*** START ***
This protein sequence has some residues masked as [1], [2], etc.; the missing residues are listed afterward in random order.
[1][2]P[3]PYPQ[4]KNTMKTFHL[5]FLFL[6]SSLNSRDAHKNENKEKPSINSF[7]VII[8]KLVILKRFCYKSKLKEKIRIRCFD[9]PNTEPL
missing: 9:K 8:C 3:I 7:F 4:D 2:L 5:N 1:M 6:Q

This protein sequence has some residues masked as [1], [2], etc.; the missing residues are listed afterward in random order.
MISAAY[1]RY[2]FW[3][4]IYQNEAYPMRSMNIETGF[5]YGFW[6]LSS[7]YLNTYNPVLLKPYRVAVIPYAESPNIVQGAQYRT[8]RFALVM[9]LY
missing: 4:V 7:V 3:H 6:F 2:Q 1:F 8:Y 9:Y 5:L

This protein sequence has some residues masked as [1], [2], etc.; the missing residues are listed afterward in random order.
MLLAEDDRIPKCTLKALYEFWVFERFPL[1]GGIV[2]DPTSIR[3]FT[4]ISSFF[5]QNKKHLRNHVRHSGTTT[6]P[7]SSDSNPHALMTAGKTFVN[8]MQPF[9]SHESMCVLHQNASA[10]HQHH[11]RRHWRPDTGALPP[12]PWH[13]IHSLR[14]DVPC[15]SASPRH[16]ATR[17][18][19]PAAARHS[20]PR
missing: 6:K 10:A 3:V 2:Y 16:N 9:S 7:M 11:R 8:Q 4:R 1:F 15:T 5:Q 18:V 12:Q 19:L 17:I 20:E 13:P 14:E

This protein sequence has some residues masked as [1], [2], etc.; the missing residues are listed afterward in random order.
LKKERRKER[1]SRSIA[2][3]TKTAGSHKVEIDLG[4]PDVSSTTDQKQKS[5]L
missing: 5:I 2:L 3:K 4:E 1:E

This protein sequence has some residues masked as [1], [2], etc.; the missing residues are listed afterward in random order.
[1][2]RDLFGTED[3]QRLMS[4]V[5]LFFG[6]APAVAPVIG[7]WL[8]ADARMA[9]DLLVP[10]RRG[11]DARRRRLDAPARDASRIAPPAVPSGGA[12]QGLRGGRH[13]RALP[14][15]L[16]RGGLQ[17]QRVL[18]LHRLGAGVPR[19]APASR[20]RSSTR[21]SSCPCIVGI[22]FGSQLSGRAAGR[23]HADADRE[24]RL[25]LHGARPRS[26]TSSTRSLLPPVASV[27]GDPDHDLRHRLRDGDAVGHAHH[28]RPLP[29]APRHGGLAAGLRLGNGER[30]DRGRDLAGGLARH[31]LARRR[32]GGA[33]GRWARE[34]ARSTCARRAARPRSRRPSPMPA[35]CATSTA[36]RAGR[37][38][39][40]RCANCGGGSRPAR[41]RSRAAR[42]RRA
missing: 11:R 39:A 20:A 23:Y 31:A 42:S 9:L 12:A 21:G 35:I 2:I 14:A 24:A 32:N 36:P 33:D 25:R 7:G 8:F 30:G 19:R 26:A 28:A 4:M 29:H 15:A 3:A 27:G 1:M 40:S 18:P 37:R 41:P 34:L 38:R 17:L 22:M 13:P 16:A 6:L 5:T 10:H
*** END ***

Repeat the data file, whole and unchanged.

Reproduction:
This protein sequence has some residues masked as [1], [2], etc.; the missing residues are listed afterward in random order.
[1][2]P[3]PYPQ[4]KNTMKTFHL[5]FLFL[6]SSLNSRDAHKNENKEKPSINSF[7]VII[8]KLVILKRFCYKSKLKEKIRIRCFD[9]PNTEPL
missing: 9:K 8:C 3:I 7:F 4:D 2:L 5:N 1:M 6:Q

This protein sequence has some residues masked as [1], [2], etc.; the missing residues are listed afterward in random order.
MISAAY[1]RY[2]FW[3][4]IYQNEAYPMRSMNIETGF[5]YGFW[6]LSS[7]YLNTYNPVLLKPYRVAVIPYAESPNIVQGAQYRT[8]RFALVM[9]LY
missing: 4:V 7:V 3:H 6:F 2:Q 1:F 8:Y 9:Y 5:L

This protein sequence has some residues masked as [1], [2], etc.; the missing residues are listed afterward in random order.
MLLAEDDRIPKCTLKALYEFWVFERFPL[1]GGIV[2]DPTSIR[3]FT[4]ISSFF[5]QNKKHLRNHVRHSGTTT[6]P[7]SSDSNPHALMTAGKTFVN[8]MQPF[9]SHESMCVLHQNASA[10]HQHH[11]RRHWRPDTGALPP[12]PWH[13]IHSLR[14]DVPC[15]SASPRH[16]ATR[17][18][19]PAAARHS[20]PR
missing: 6:K 10:A 3:V 2:Y 16:N 9:S 7:M 11:R 8:Q 4:R 1:F 15:T 5:Q 18:V 12:Q 19:L 17:I 20:E 13:P 14:E

This protein sequence has some residues masked as [1], [2], etc.; the missing residues are listed afterward in random order.
LKKERRKER[1]SRSIA[2][3]TKTAGSHKVEIDLG[4]PDVSSTTDQKQKS[5]L
missing: 5:I 2:L 3:K 4:E 1:E

This protein sequence has some residues masked as [1], [2], etc.; the missing residues are listed afterward in random order.
[1][2]RDLFGTED[3]QRLMS[4]V[5]LFFG[6]APAVAPVIG[7]WL[8]ADARMA[9]DLLVP[10]RRG[11]DARRRRLDAPARDASRIAPPAVPSGGA[12]QGLRGGRH[13]RALP[14][15]L[16]RGGLQ[17]QRVL[18]LHRLGAGVPR[19]APASR[20]RSSTR[21]SSCPCIVGI[22]FGSQLSGRAAGR[23]HADADRE[24]RL[25]LHGARPRS[26]TSSTRSLLPPVASV[27]GDPDHDLRHRLRDGDAVGHAHH[28]RPLP[29]APRHGGLAAGLRLGNGER[30]DRGRDLAGGLARH[31]LARRR[32]GGA[33]GRWARE[34]ARSTCARRAARPRSRRPSPMPA[35]CATSTA[36]RAGR[37][38][39][40]RCANCGGGSRPAR[41]RSRAAR[42]RRA
missing: 11:R 39:A 20:A 23:Y 31:A 42:S 9:L 12:A 21:G 35:I 2:I 14:A 24:A 32:N 36:P 33:D 25:R 7:G 8:F 30:G 19:R 26:A 28:A 4:M 29:H 15:A 3:A 27:G 1:M 40:S 18:P 37:R 41:P 34:L 38:R 17:L 22:M 13:P 16:A 6:L 5:T 10:H